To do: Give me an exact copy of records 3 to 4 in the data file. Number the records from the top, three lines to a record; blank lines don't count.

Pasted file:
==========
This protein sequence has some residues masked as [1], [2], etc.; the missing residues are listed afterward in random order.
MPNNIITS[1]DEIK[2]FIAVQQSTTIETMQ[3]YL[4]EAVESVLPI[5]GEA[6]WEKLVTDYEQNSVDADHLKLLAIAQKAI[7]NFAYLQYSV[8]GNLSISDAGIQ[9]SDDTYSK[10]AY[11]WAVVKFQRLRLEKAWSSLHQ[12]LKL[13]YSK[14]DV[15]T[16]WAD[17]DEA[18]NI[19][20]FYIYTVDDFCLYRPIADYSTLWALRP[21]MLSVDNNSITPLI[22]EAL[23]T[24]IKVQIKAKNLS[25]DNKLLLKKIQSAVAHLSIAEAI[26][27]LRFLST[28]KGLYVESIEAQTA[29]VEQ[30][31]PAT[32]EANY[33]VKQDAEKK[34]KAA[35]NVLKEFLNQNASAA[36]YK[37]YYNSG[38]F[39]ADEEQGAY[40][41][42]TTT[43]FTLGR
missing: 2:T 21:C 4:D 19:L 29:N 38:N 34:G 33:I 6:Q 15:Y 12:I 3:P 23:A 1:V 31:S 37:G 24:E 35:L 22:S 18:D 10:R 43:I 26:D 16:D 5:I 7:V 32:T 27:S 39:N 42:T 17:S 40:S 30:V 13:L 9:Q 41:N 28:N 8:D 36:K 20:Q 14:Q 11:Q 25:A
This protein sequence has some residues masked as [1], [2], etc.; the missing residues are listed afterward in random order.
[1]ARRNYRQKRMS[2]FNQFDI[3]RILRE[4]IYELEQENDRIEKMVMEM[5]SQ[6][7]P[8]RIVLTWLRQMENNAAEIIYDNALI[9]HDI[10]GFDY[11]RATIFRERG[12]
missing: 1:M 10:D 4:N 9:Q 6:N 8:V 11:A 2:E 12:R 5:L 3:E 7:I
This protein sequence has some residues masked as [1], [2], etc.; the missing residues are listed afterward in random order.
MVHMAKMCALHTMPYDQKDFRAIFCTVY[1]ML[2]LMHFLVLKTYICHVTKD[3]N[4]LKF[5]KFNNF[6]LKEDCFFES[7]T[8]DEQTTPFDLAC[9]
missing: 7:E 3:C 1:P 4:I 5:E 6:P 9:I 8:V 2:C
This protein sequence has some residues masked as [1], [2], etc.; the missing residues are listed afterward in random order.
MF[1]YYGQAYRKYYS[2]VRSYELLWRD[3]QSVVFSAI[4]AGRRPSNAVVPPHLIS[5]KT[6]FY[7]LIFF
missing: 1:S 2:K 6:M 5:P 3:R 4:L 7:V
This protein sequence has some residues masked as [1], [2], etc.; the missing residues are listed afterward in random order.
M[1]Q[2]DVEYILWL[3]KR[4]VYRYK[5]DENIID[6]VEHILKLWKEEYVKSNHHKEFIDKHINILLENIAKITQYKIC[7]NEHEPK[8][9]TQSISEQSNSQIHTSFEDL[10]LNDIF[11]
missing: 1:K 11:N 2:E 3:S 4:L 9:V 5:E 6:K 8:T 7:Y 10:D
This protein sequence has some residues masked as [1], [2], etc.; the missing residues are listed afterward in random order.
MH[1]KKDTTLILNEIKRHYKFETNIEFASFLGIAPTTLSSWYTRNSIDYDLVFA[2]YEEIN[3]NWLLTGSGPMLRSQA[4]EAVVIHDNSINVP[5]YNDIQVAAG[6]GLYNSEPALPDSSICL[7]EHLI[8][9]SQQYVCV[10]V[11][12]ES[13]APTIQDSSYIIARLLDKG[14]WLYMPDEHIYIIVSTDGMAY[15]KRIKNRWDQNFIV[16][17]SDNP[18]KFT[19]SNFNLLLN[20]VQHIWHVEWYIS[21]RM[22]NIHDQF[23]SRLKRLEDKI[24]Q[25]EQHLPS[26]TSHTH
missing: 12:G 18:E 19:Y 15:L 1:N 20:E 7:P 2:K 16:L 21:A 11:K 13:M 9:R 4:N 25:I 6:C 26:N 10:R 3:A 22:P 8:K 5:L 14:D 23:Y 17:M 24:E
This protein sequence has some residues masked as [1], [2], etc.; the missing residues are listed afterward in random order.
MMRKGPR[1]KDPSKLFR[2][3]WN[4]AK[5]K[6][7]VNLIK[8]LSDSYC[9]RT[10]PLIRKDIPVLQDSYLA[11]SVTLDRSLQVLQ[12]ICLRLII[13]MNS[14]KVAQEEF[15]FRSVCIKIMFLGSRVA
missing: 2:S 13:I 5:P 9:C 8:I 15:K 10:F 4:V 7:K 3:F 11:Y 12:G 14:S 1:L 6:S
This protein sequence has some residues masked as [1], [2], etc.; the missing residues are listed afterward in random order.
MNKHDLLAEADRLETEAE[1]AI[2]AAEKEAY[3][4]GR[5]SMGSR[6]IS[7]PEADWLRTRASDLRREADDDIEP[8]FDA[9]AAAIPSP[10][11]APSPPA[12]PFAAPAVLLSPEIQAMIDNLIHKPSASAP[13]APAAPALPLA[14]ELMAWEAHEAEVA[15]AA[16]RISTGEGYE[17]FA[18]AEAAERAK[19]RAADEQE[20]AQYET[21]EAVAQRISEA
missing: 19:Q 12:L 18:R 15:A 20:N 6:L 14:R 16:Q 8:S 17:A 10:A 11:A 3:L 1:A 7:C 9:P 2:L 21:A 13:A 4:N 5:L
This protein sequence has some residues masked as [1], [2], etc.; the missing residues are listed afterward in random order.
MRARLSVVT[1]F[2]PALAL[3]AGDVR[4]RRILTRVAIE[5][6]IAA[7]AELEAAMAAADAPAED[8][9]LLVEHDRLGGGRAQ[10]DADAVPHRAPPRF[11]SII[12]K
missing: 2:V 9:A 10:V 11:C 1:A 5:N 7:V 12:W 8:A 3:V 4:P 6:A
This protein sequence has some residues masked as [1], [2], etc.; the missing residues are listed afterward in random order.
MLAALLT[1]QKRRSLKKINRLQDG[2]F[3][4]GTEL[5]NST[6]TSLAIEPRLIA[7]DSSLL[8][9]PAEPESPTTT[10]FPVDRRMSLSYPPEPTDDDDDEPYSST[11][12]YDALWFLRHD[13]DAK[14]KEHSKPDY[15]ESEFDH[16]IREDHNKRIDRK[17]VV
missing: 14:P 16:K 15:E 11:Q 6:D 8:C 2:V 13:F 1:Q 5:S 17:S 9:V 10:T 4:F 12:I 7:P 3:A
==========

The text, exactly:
This protein sequence has some residues masked as [1], [2], etc.; the missing residues are listed afterward in random order.
MVHMAKMCALHTMPYDQKDFRAIFCTVY[1]ML[2]LMHFLVLKTYICHVTKD[3]N[4]LKF[5]KFNNF[6]LKEDCFFES[7]T[8]DEQTTPFDLAC[9]
missing: 7:E 3:C 1:P 4:I 5:E 6:P 9:I 8:V 2:C
This protein sequence has some residues masked as [1], [2], etc.; the missing residues are listed afterward in random order.
MF[1]YYGQAYRKYYS[2]VRSYELLWRD[3]QSVVFSAI[4]AGRRPSNAVVPPHLIS[5]KT[6]FY[7]LIFF
missing: 1:S 2:K 6:M 5:P 3:R 4:L 7:V